In scientific terms, the dual energy of the Nommo twins is an example of harmonic resonance, which at some point in the early stages of the universe became disrupted and somehow altered physical reality. At the quantum level, this dual energy spins around a centre to generate mass from an electromagnetic field, which can also be understood as resonance. This phenomena can be scaled to the size of a galaxy, and despite the changes in definition over the centuries that define terms in isolation to eachother, is still something that, as physical beings consisting mostly of water, we are intimately connected to.

︎ Dogon names for ‘seed’ and ‘star’.
Kanaga symbol alognside modern diagrams of electron orbitals and theoretical plasma discharge pattern.

Many examples of the Nommo echo throughout ancient cultures and are thought to be the seed of traditions that extend into Sumerian mythology, which tells of the Apkallu – the eight, part fish and part human sages who transferred knowledge to humankind before a great flood.

The role of the Apkallu was to tell the creation story – the Enuma Elišh. This creation story mentions a goddess, a female prime mover who established Heaven and Earth, and gave birth to the first-generation of Mesopotamian gods. Her name is Nammu.

After mixing herself with a male principle called Apsu, who is seen as an underground sea of life-giving properties, Apsu then merges with the saltwater ocean called Tiamat, or ‘The Shining One’. Tiamat, who is also considered a chaotic serpentine principle of creation, was then sacrificed, and her body was scattered through the cosmos to create our solar system, in much the same way as the perfected Nommo of the Dogon was sacrificed. Through a sacred ‘mixing of the waters’ of Tiamat (the outer ocean) and Apsu (the inner ocean), their son Mummu, who represents speech and the word of creation, was formed.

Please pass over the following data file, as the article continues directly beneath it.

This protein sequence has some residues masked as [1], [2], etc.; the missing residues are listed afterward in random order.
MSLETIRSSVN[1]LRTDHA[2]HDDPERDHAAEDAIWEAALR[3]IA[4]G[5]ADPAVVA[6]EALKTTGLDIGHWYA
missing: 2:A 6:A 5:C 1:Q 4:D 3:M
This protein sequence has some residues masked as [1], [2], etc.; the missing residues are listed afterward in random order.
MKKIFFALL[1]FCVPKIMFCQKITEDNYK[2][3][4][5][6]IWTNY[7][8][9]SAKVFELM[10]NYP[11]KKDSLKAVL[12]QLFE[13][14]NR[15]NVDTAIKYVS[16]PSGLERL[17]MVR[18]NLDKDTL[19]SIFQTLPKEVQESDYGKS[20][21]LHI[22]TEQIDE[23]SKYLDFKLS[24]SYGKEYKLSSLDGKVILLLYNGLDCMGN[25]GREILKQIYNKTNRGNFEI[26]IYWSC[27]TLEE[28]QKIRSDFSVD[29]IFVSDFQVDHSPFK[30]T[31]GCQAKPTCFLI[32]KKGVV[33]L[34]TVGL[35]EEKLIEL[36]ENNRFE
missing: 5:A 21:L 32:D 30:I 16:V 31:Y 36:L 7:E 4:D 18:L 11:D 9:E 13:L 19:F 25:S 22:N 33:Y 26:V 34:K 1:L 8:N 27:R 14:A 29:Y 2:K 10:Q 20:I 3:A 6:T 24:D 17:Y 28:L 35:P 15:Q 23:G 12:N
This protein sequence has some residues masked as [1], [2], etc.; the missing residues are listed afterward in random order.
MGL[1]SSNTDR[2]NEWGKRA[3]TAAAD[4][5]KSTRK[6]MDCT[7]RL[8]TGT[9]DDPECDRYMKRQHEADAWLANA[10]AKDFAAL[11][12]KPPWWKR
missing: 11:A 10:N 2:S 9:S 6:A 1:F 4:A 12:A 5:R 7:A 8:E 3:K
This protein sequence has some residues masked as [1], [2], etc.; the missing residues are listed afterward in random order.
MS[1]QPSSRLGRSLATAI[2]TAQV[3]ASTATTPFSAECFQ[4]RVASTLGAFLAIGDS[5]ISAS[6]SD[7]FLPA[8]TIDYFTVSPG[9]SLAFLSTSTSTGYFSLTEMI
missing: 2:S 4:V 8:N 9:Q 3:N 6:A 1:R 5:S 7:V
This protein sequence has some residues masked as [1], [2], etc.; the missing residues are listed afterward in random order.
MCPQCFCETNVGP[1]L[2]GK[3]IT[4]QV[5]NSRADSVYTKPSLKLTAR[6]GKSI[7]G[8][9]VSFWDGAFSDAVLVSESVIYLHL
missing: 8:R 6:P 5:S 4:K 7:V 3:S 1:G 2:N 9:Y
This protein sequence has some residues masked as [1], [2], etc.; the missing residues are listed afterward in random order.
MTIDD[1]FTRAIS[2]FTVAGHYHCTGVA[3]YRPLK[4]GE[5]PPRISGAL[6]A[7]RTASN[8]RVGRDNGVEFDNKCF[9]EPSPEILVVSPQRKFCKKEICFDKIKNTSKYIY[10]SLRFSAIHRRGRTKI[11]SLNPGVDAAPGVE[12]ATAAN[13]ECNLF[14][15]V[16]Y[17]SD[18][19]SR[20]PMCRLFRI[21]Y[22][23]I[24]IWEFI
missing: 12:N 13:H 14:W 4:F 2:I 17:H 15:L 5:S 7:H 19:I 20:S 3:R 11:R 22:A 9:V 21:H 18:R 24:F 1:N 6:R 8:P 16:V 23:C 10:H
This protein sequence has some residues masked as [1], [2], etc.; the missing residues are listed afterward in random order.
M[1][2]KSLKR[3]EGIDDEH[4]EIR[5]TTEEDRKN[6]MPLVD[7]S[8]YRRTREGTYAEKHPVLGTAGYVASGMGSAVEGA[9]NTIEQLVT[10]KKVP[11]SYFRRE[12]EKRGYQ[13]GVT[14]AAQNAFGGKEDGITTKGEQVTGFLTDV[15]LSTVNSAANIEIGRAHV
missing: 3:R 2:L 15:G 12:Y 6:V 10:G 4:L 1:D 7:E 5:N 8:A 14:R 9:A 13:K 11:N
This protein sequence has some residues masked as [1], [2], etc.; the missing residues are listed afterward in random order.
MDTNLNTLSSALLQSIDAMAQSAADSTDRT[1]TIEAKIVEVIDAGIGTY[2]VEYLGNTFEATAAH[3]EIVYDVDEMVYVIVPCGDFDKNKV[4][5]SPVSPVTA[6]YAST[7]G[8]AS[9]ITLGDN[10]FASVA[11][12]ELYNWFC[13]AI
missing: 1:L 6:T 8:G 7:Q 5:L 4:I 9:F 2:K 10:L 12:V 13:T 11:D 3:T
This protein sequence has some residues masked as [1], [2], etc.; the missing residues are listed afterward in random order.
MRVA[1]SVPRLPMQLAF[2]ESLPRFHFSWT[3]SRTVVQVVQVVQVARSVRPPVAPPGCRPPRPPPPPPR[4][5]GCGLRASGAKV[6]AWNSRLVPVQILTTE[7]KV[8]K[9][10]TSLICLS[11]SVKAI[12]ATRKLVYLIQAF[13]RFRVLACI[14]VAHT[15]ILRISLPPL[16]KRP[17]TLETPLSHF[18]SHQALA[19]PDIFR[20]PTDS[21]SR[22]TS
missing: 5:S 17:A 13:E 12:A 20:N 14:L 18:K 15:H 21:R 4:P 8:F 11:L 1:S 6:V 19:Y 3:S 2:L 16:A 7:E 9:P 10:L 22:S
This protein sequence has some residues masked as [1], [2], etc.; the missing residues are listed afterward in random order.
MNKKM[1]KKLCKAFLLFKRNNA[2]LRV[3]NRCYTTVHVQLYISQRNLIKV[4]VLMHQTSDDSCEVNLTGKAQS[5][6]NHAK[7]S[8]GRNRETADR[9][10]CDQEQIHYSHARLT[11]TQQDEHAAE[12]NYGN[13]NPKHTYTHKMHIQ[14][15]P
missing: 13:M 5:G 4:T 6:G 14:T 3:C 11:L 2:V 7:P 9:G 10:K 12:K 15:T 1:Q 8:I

It is interesting that Geophysicists are recently discovering the possibility, that 400 miles beneath the Earth’s surface is a Transition Zone, and here lies an ocean of water locked inside a rare mineral called Ringwoodite, thought to be only found in meteorites. Could this suggest that detailed knowledge of the geological formation of Earth was known to ancient cultures, and that the foci of their myths centred on preserving the memory of inter-dimensional entities who described the nature of the conscious universe to them in terms of the mixing of two oceans?

Just above the region of the Transition Zone, at around 150 miles below the Earth’s surface, are the deepest sections of tectonic plates. Thought to be inverted mountains called cratons, these may contain up to a quadrillion tonnes of crystal, which act as roots that anchor ancient land towards the Earth’s magnetic centre. Understanding their resonant properties will give more insight into the dynamics of Earth’s electro-magnetic field. As geophysicists are currently interpreting Earth’s inner core as behaving more like plasma than a solid or liquid, and its outer core to act like a dynamo that conducts electricity through an enormous forest of iron crystals, the drive of fluid dynamics through the magnetic field will change our perception of the Earth itself into a gigantic structure of resonance.